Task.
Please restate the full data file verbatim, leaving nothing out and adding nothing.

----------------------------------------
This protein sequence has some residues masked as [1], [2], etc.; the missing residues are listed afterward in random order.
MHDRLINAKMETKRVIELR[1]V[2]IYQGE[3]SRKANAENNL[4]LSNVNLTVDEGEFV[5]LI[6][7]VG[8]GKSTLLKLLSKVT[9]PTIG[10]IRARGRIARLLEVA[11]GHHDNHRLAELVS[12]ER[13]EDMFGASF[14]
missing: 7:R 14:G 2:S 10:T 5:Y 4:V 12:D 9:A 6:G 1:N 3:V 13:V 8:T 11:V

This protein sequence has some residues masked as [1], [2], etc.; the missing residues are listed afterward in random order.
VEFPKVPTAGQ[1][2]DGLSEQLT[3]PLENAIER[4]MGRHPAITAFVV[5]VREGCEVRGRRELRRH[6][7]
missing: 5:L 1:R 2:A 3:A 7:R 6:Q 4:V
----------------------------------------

This protein sequence has some residues masked as [1], [2], etc.; the missing residues are listed afterward in random order.
MHDRLINAKMETKRVIELR[1]V[2]IYQGE[3]SRKANAENNL[4]LSNVNLTVDEGEFV[5]LI[6][7]VG[8]GKSTLLKLLSKVT[9]PTIG[10]IRARGRIARLLEVA[11]GHHDNHRLAELVS[12]ER[13]EDMFGASF[14]
missing: 7:R 14:G 2:S 10:T 5:Y 4:V 12:D 9:A 6:G 1:N 3:V 13:V 8:T 11:V

This protein sequence has some residues masked as [1], [2], etc.; the missing residues are listed afterward in random order.
VEFPKVPTAGQ[1][2]DGLSEQLT[3]PLENAIER[4]MGRHPAITAFVV[5]VREGCEVRGRRELRRH[6][7]
missing: 5:L 1:R 2:A 3:A 7:R 6:Q 4:V